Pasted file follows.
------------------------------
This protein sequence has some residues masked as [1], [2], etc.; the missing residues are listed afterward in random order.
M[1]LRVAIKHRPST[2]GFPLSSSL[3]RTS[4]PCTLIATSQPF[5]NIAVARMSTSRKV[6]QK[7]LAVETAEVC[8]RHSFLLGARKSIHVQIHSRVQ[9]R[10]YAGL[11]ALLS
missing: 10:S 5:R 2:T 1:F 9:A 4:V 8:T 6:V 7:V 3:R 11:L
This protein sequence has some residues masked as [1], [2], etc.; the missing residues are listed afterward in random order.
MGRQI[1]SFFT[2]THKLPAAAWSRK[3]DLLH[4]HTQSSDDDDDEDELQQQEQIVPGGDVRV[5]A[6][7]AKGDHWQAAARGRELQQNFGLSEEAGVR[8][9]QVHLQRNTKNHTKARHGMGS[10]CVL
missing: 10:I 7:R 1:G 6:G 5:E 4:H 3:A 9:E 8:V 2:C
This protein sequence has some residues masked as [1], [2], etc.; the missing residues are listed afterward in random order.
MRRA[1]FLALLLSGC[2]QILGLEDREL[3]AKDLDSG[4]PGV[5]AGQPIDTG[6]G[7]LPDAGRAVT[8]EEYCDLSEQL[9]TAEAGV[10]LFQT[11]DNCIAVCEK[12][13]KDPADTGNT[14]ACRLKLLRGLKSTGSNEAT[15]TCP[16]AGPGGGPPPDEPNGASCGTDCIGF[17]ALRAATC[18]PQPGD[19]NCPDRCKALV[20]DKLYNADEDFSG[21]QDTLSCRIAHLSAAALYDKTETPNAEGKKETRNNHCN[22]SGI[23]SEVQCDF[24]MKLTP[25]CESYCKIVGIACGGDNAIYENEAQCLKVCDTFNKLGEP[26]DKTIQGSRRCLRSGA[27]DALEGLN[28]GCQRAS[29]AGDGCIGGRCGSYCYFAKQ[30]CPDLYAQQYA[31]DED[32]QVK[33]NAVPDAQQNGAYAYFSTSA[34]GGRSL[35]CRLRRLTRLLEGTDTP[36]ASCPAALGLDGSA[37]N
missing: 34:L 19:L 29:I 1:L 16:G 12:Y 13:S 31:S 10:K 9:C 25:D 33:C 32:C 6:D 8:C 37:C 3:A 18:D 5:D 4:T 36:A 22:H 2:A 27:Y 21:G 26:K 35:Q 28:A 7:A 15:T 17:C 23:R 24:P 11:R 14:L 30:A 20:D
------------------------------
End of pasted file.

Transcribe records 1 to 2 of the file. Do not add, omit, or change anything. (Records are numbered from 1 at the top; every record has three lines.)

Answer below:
This protein sequence has some residues masked as [1], [2], etc.; the missing residues are listed afterward in random order.
M[1]LRVAIKHRPST[2]GFPLSSSL[3]RTS[4]PCTLIATSQPF[5]NIAVARMSTSRKV[6]QK[7]LAVETAEVC[8]RHSFLLGARKSIHVQIHSRVQ[9]R[10]YAGL[11]ALLS
missing: 10:S 5:R 2:T 1:F 9:A 4:V 8:T 6:V 7:V 3:R 11:L
This protein sequence has some residues masked as [1], [2], etc.; the missing residues are listed afterward in random order.
MGRQI[1]SFFT[2]THKLPAAAWSRK[3]DLLH[4]HTQSSDDDDDEDELQQQEQIVPGGDVRV[5]A[6][7]AKGDHWQAAARGRELQQNFGLSEEAGVR[8][9]QVHLQRNTKNHTKARHGMGS[10]CVL
missing: 10:I 7:R 1:G 6:G 5:E 4:H 3:A 9:E 8:V 2:C